(CN) - Three Chinese businessmen were arrested this week in Newark, Miami and New York City, and charged with smuggling endangered rhinoceros horn, federal prosecutors said.
Federal grand juries indicted Shusen Wei, 44; Zhifei Li, 28; and Qing Wang, all of China.
All species of rhinos are protected, and black rhinos are particularly endangered.
All the defendants are accused of smuggling rhinoceros horn "libation cups" and other carvings, including black rhino horn.
Wei also is accused of trying to bribe a federal agent in smuggling the rhino horns to Li.
Li conspired to smuggle more than 20 raw rhinoceros horns from the United States to Hong Kong, according to the federal indictment in Newark.
"Li wired hundreds of thousands of dollars over at least a year to a co-conspirator in the United States to fund purchases of rhinoceros horns," the U.S. Attorney's Office in Manhattan said in a statement. "Li's co-conspirator smuggled the rhino horns in porcelain vases and mailed them to Hong Kong and China to a person other than Li, in an effort to evade detection by U.S. officials. Li and his co-conspirator bought many of the horns in New Jersey from other members of the conspiracy. Li was arrested in January on charges previously filed in New Jersey."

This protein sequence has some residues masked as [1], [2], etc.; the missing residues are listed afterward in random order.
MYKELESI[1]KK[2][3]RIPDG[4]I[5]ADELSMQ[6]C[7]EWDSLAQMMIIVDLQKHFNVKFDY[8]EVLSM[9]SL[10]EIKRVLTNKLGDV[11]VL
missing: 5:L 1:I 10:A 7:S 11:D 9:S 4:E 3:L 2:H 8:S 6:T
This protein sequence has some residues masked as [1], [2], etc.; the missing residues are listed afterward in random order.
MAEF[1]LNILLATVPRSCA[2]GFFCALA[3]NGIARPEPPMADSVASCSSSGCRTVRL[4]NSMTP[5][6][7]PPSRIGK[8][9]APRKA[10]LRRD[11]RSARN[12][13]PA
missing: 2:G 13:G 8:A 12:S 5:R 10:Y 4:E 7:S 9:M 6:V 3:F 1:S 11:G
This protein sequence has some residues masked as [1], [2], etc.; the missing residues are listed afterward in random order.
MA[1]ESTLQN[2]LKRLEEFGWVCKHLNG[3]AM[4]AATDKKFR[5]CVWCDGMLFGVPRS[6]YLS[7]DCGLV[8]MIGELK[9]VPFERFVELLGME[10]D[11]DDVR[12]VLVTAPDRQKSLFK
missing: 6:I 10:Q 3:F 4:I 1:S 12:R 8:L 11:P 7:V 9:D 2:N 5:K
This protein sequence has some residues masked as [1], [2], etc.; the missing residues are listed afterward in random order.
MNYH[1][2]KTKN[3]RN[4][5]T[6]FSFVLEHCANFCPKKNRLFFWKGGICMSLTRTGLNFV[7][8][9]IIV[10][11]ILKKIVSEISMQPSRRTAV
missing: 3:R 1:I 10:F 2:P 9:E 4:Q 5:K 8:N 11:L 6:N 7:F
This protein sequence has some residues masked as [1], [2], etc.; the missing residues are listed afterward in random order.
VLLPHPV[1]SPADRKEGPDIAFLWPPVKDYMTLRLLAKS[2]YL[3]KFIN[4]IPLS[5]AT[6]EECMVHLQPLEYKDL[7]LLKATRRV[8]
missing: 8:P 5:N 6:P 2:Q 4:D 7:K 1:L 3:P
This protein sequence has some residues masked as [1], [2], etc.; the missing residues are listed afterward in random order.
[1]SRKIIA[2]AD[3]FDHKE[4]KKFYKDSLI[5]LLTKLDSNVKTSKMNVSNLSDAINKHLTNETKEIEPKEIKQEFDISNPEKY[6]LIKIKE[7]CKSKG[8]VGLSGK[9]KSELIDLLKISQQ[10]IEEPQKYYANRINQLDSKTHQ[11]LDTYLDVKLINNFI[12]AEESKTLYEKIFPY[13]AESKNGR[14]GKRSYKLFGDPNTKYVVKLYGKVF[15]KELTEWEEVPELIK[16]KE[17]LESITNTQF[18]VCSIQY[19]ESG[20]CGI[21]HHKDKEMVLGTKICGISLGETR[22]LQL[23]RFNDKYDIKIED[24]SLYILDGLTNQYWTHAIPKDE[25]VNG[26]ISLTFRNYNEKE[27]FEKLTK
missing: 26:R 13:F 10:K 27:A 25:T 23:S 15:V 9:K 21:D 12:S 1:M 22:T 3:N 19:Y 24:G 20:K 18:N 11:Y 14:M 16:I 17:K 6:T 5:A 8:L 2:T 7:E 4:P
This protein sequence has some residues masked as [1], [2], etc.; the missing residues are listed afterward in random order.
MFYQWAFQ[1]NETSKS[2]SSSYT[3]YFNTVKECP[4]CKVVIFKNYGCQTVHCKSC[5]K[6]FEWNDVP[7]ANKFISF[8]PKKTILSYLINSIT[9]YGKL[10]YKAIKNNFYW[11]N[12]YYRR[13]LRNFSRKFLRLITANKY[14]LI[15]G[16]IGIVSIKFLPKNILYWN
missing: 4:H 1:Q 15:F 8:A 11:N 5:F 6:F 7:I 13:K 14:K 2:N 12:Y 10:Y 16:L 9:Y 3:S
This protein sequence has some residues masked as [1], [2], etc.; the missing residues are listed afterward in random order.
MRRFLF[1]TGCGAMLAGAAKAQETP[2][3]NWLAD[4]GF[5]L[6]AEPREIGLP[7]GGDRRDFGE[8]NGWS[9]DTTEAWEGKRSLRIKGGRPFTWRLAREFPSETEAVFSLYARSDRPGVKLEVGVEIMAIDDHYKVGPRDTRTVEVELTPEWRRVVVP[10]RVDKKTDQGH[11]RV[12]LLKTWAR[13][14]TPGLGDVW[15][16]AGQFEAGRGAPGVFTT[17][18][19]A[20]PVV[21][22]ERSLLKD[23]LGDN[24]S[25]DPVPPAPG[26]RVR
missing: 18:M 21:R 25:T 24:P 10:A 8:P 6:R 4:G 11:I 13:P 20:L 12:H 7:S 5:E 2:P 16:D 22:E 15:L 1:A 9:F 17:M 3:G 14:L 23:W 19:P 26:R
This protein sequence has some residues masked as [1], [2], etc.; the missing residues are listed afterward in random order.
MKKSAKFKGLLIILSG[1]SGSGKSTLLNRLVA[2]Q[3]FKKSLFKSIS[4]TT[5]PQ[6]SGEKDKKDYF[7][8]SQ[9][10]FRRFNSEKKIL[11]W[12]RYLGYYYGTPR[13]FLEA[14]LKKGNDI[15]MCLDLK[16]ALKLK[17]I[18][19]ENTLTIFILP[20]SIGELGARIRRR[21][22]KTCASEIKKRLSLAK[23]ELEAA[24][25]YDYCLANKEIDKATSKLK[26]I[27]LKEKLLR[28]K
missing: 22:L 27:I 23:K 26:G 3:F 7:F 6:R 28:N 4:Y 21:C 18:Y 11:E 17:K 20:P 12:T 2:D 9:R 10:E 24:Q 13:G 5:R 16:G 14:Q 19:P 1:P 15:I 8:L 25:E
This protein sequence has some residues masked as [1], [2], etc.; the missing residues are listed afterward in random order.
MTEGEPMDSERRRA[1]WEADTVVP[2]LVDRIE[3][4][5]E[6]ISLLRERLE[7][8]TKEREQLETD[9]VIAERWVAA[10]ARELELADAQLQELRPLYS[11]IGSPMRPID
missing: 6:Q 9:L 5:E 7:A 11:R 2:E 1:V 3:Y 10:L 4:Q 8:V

Li indicted again this week in Miami. Prosecutors said he bought two endangered black rhinoceros horns from an undercover U.S. Fish & Wildlife Service agent in a Miami Beach hotel room for $59,000 in January this year. He asked the agent to get more rhino horns and mail them to his company in Hong Kong, prosecutors said.
Shusen Wei, who shared a hotel room with Li in Miami, admitted he knew about the smuggling and that he bought rhinoceros carvings from Li, according to the U.S. attorney. He is accused of trying to bribe a federal official with $10,000.
Some Chinese people believe that drinking from rhinoceros horn cups with bring good health. The giant, prehistoric beasts are protected by U.S. and international laws. More than 90 percent of wild rhino populations have been slaughtered illegally since the 1970s, because of the price their horns can bring, according to the U.S. attorney.
"South Africa, for example, has witnessed a rapid escalation in poaching of live animals, rising from 13 in 2007 to more than 618 in 2012," prosecutors said in the statement.
The only predator of the rhinoceros is humans.